NASA has greenlit a mission to explore the heavy-metal asteroid Psyche, which may represent the exposed core of a long-dead planet. The mission’s survival had previously been called into question after technical problems forced it to miss the 2022 launch window.
In 1852, the Italian astronomer Annibale de Gasparis discovered a celestial body roaming the night sky and named it after the Greek goddess of the spirit, Psyche.
Subsequent telescope observations revealed that Psyche is actually a 140-mile (226 km) wide, high-metal asteroid orbiting in the main asteroid belt between the orbits of Mars and Mars. Jupiter.
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Psyche’s metal-heavy makeup, which makes up 30 to 60 percent of its total mass, sets it apart from the rest of the million-plus asteroids known to roam our solar system. Many astronomers now believe that this strange object may be the exposed nickel-iron core of an ancient primordial planet whose outer layers were blasted away in a series of ancient collisions with other young planetoids.
If so, Psyche would represent a unique opportunity to probe the core of a world that formed billions of years ago in the chaotic environment believed to have prevailed in space around our young star.
As a rule, it was not possible to directly observe the core of the planet. For example, Earth’s metal-dominated heart is locked in a phenomenally high-pressure environment at about 5,000°C (9,000°F) about 3,000 km (1,800 mi) below the surface. These are not ideal conditions for scientific research.
Therefore, despite orbiting the Sun in the hostile environment of interplanetary space, Psyche’s open core seems too good to be true. By observing a planetary remnant, astronomers can gain insight into the formation of the Solar System’s mighty planets, including Earth, and the many distant exoplanets discovered so far.
In 2017, NASA announced its intention to send an unmanned probe to meet and study aliens. The spacecraft will be equipped with two solar panels – which together give an impressive wingspan of 81 feet (25 meters) on the probe.
In addition to powering the probe’s suite of scientific instruments, the electricity generated by the panels will also be used to convert xenon gas into xenon ions, which will then be ejected from the back of the spacecraft to provide thrust.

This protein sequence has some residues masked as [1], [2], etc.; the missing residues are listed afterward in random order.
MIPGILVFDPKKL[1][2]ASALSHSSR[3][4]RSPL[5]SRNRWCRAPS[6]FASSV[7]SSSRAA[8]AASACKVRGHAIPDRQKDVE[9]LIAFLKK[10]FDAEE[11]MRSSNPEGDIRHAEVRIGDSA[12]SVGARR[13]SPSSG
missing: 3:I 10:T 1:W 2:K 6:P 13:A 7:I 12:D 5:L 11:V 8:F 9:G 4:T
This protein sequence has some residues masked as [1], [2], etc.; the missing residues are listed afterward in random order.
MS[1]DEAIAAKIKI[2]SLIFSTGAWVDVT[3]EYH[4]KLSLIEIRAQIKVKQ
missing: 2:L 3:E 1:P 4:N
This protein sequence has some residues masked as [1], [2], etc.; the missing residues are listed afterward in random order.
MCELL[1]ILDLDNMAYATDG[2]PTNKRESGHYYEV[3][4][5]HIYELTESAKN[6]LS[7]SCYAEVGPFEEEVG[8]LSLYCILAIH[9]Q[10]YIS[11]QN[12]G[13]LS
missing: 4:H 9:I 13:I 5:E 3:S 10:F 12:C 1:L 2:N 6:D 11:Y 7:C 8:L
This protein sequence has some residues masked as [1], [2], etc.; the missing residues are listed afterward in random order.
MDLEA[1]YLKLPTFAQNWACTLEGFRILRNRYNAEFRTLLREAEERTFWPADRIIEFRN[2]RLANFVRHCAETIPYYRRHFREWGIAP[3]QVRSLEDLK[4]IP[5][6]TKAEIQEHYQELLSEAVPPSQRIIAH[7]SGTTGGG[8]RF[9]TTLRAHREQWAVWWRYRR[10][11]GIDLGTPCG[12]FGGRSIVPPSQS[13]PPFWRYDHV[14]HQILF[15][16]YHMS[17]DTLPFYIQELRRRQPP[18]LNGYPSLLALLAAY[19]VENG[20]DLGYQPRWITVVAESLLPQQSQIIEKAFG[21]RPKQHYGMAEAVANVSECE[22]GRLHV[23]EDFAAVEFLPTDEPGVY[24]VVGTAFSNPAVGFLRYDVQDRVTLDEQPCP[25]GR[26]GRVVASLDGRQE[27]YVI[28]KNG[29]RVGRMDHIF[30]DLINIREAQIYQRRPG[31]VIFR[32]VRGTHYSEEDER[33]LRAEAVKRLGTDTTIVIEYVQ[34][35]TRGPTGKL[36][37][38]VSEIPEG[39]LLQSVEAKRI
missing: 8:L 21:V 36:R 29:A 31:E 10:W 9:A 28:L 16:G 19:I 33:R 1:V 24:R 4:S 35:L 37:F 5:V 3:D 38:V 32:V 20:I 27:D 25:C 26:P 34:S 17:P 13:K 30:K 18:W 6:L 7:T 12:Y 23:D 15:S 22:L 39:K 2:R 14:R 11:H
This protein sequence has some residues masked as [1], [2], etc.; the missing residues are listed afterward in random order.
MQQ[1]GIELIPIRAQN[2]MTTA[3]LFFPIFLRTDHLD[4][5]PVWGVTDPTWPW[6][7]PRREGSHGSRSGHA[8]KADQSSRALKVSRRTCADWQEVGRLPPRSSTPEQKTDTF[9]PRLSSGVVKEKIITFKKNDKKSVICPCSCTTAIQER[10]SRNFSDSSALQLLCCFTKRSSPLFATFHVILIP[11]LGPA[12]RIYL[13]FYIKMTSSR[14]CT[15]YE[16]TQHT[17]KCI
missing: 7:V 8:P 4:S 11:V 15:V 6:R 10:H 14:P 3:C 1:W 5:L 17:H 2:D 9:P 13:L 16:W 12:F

The Psyche mission is currently undergoing rigorous testing before being launched on a SpaceX Falcon Heavy rocket.
However, the road to work has been anything but smooth. Psyche missed its initial launch date of 2022 thanks to a series of technical setbacks, including problems with the probe’s flight control software. These problems were so serious that both an internal review and an independent investigation were created to examine the technical issues surrounding the mission and see if it was still viable.
The results of the independent investigation are still being finalized and will be made public at a later date.
However, where October. On the 10th, NASA announced that the mission would not be canceled and that instead the agency was aiming to launch the robotic spacecraft on October 1st. 10 next year. The mission’s lifetime budget is $985 million, of which $717 million has already been spent.
If all goes well during the October 2023 launch, the lone probe will travel through interplanetary space for about three years before using Mars’ gravity to radically alter its trajectory in 2026. Assuming this is successful, mission operators expect to rendezvous with the probe. asteroid Psyche in August 2029.
“I appreciate the hard work of the independent review board and the JPL-led team for the mission’s success,” said Thomas Zurbuchen, associate administrator for NASA’s Science Mission Directorate in Washington. “The lessons learned from Psyche will be applied across our mission portfolio. I am excited about the scientific insights that Psyche will provide over its lifetime and the promise of contributing to our understanding of our planet’s core.
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Anthony Wood is a freelance science writer for IGN
Image credit: NASA/JPL-Caltech/Arizona State Univ./Space Systems Loral/Peter Rubin
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